NASHVILLE — As he seeks re-election, U.S. Rep. Scott DesJarlais, R-Tenn., hopes Republican primary voters focus on his staunchly conservative record in Congress and forget, or at least forgive him for, what he once described as the "darkest secrets" of his personal life.
But the Jasper physician's GOP challenger, state Sen. Jim Tracy, is counting on voters in the 4th Congressional District's Aug. 7 primary neither forgetting nor forgiving DesJarlais over the personal abortion revelations from DesJarlais' long-ago past.
The pair are among seven candidates seeking the Republican nomination in the 4th, but DesJarlais and Tracy are far and away the front-runners in terms of name recognition and campaign warchests. The winner of the Republican nomination will face Democrat Lenda Sherrell of Monteagle in November. Sherrell has no opposition in the primary.
Early voting in Tennessee started Friday and will continue through Aug. 2.
Tracy, 57, argues that the pro-life DesJarlais has been rendered ineffective by disclosures from records in the physician's own messy 2001 divorce that emerged during and after his 2012 election to a second term.
"It gives people a choice between me and him," Tracy said recently. "Who do the people think would be the most effective? And in being the most effective, you take everything into consideration."
Among the disclosures: Prior to their 1995 marriage, DesJarlais went along with his first wife's decision to have two abortions. In one case, he testified, it was because she had become pregnant while taking an experimental drug that posed "potential risks."
Years later, after he and his then-wife split up and were seeing other people before the divorce was finalized, he had sex with a patient and encouraged her to seek an abortion when she said she was pregnant, court documents showed. DesJarlais, now 50, said he was convinced the woman was lying and he was pushing her to admit it.
For DesJarlais, ranked in May as one of the top 10 "most vulnerable" House incumbents by the nonpartisan Capitol Hill newspaper Roll Call, this is all in the past, well before his first 2010 race for Congress.
"It certainly has been a distraction, but I think now -- after being married to [second wife] Amy for 12 years -- I think people are seeing that I have a good family," DesJarlais said.
And, he added, "the way we've conducted ourselves in Washington, the job we've done, has seemed to resonate with our constituents."
Tracy, a former teacher, coach, referee and insurance agency owner, first alluded to the abortion issue in his January 2013 campaign kickoff. But since then Tracy, first elected to the state Senate in 2004 and with an unsuccessful 2010 6th Congressional District race under his belt, has largely soft-pedaled it. Changing district lines have moved Tracy into the 4th District.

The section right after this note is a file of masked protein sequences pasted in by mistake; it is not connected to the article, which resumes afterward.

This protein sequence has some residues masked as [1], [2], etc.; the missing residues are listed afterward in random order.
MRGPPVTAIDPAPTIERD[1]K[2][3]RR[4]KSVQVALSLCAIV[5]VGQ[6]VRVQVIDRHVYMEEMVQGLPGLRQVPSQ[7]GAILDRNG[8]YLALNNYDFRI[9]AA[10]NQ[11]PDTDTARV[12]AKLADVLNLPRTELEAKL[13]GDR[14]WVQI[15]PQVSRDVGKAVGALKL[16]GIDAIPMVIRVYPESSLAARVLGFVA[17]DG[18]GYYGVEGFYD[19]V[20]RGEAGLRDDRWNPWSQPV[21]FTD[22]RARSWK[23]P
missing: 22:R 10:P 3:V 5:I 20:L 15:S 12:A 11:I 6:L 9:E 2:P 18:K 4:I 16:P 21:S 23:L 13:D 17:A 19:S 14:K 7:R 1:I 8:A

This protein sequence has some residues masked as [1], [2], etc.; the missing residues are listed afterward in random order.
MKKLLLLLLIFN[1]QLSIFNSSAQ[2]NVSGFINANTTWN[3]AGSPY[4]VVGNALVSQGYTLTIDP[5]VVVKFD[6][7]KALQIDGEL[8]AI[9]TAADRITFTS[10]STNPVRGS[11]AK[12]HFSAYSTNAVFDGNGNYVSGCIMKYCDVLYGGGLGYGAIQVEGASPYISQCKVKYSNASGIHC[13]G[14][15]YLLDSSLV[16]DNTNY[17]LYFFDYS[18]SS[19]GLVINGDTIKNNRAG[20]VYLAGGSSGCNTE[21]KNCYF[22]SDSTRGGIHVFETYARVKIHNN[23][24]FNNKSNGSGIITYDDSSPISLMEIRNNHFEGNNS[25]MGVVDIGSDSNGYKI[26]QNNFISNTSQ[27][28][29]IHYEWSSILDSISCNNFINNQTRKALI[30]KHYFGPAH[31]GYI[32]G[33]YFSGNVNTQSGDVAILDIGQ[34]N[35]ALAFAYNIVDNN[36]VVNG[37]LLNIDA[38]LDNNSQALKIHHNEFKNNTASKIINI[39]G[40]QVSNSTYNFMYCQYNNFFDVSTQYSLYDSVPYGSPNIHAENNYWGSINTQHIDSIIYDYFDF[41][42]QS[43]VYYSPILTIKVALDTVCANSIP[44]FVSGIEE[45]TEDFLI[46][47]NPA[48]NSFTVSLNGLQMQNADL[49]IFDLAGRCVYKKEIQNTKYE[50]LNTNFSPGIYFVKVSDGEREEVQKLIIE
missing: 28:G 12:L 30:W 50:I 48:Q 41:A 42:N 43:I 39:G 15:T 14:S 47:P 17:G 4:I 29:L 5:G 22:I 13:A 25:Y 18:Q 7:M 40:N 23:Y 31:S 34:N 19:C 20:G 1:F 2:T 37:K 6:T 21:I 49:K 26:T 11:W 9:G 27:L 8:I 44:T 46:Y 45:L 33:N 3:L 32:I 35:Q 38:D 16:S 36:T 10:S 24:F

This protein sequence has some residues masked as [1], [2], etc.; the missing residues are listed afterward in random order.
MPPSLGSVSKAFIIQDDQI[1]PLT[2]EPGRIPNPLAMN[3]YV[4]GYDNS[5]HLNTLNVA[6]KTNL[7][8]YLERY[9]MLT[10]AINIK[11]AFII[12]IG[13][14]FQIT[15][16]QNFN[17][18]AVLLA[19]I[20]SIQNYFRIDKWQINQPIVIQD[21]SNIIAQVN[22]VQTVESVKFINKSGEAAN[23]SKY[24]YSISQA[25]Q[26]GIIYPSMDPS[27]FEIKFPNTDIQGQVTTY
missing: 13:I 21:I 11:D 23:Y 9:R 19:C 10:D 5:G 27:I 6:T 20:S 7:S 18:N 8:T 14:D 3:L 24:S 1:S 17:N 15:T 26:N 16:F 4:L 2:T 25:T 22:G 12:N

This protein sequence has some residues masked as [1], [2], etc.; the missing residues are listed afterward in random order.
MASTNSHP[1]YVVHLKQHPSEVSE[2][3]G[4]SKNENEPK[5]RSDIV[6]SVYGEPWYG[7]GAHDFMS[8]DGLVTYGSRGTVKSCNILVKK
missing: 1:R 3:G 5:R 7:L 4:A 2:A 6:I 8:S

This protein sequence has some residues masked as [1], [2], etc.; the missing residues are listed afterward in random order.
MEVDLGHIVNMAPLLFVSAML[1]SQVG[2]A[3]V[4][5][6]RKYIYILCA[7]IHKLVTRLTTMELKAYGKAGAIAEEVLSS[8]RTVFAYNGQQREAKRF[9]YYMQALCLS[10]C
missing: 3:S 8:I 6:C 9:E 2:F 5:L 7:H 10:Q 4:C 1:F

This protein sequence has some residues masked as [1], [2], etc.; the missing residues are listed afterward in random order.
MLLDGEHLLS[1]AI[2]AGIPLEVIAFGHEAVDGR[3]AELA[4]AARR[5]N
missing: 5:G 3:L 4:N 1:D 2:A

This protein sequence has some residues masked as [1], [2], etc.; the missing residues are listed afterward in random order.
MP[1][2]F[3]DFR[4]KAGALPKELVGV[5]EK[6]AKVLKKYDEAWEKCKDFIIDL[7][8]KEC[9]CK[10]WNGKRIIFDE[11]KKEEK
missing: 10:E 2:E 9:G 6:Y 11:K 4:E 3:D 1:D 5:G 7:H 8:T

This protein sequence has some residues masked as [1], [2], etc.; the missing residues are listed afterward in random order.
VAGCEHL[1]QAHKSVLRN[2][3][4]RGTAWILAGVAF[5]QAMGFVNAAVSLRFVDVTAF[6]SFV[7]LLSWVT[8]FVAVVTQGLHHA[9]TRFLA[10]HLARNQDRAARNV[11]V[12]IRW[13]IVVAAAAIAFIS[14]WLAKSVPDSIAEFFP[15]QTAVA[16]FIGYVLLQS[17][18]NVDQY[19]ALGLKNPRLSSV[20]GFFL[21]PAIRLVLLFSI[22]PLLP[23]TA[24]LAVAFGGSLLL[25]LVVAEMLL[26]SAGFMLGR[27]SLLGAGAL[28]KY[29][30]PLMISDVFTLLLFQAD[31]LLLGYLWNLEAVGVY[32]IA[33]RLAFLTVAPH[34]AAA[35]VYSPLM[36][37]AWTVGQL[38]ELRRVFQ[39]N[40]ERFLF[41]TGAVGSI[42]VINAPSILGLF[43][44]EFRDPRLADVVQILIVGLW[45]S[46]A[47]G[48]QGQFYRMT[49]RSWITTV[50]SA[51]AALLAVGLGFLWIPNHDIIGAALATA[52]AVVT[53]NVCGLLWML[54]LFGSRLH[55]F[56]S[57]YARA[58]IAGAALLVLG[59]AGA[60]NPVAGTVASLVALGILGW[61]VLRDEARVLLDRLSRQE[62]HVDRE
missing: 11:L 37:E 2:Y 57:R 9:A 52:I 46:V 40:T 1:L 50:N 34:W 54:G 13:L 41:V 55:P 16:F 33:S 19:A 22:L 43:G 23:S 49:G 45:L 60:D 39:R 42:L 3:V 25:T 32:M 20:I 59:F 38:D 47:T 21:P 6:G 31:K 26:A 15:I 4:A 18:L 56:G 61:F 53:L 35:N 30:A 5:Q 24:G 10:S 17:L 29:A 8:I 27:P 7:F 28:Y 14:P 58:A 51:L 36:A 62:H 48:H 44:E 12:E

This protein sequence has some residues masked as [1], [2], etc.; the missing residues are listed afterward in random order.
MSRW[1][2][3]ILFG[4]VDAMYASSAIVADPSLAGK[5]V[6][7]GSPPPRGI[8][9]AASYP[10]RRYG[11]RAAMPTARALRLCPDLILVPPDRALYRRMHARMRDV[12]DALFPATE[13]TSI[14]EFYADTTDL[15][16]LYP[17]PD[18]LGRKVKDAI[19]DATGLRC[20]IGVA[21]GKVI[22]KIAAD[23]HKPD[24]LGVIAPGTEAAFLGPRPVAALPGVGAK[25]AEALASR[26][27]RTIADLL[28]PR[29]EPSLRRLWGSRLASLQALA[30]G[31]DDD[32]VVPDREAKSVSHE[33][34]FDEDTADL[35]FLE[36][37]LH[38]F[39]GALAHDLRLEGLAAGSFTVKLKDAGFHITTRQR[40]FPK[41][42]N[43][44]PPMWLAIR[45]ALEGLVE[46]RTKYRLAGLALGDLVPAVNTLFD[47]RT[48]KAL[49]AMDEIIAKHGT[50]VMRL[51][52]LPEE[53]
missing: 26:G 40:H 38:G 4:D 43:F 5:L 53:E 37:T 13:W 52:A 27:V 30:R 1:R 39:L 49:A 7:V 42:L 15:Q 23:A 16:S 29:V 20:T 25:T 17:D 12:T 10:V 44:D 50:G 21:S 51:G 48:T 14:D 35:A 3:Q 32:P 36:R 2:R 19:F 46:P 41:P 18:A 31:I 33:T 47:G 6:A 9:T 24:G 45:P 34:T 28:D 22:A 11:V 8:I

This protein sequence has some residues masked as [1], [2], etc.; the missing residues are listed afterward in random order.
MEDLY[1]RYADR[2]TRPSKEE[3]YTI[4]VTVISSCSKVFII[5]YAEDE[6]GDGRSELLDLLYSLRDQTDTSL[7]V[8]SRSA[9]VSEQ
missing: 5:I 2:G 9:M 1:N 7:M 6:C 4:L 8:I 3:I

In his first television ads Tracy touted his "integrity" and asserted "too many congressmen are short on integrity and that's how our nation got in this mess."
But he recently addressed the issue head-on in several direct-mail pieces sent to GOP voters in the 16-county district, which includes part of Bradley as well as Rhea, Marion and Sequatchie counties.
The Shelbyville lawmaker questioned DesJarlais' effectiveness and charged that the congressman has "no moral ground to stand on," given his personal history on abortion, to "stand up to" President Barack Obama and "liberal Democrats."
DesJarlais' campaign charged that Tracy was in a "panic" over the race and accused him of "gutter politics."
Countered Tracy in an interview: "It's about effectiveness. He cannot be effective. I can. I've been effective as a state senator. I'll be effective as a congressman."
Meanwhile, DesJarlais in his own direct mail and a television ad is attacking Tracy as a legislator who supported Common Core education standards and was ready to support a state gas tax.
DesJarlais, who was recently diagnosed with early stage cancer in his neck, said that while he and Tracy are much the same in their opposition to Obama and some issues, "he has a legislative history. ... there's some votes he's cast that are different from mine."
Tracy said he never voted for Common Core. And he said he never brought up a bill that was amended by a House sponsor to peg state gas taxes to the rate of inflation. On the campaign trail, he boasts of Tennessee Republicans cutting taxes while Washington gets little done.